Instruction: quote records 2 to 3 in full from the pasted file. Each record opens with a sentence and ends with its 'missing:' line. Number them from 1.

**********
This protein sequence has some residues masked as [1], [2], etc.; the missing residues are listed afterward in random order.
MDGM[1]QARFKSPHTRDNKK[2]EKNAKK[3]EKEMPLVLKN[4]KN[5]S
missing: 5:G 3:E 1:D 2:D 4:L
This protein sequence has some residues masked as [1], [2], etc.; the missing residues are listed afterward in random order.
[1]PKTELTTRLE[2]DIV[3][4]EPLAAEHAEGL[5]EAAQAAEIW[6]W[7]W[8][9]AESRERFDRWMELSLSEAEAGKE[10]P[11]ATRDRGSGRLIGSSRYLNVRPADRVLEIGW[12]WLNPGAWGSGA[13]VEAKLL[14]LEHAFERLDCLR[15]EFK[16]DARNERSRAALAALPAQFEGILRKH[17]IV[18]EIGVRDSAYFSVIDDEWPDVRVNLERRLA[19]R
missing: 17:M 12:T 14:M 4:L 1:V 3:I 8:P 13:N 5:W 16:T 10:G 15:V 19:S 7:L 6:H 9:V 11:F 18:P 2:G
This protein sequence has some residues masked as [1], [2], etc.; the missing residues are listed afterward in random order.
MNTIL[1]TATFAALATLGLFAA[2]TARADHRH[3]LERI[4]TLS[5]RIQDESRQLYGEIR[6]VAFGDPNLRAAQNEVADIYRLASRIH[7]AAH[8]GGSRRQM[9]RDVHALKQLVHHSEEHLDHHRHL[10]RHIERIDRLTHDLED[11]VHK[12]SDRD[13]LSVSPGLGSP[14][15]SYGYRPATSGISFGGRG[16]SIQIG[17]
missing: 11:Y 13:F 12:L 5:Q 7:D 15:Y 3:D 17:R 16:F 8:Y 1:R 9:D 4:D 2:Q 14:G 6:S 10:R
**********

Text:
This protein sequence has some residues masked as [1], [2], etc.; the missing residues are listed afterward in random order.
[1]PKTELTTRLE[2]DIV[3][4]EPLAAEHAEGL[5]EAAQAAEIW[6]W[7]W[8][9]AESRERFDRWMELSLSEAEAGKE[10]P[11]ATRDRGSGRLIGSSRYLNVRPADRVLEIGW[12]WLNPGAWGSGA[13]VEAKLL[14]LEHAFERLDCLR[15]EFK[16]DARNERSRAALAALPAQFEGILRKH[17]IV[18]EIGVRDSAYFSVIDDEWPDVRVNLERRLA[19]R
missing: 17:M 12:T 14:M 4:L 1:V 3:I 8:P 13:N 5:W 16:T 10:G 15:V 19:S 7:L 6:H 9:V 11:F 18:P 2:G
This protein sequence has some residues masked as [1], [2], etc.; the missing residues are listed afterward in random order.
MNTIL[1]TATFAALATLGLFAA[2]TARADHRH[3]LERI[4]TLS[5]RIQDESRQLYGEIR[6]VAFGDPNLRAAQNEVADIYRLASRIH[7]AAH[8]GGSRRQM[9]RDVHALKQLVHHSEEHLDHHRHL[10]RHIERIDRLTHDLED[11]VHK[12]SDRD[13]LSVSPGLGSP[14][15]SYGYRPATSGISFGGRG[16]SIQIG[17]
missing: 11:Y 13:F 12:L 5:Q 7:D 15:Y 3:D 17:R 16:F 8:Y 1:R 9:D 4:D 2:Q 14:G 6:S 10:R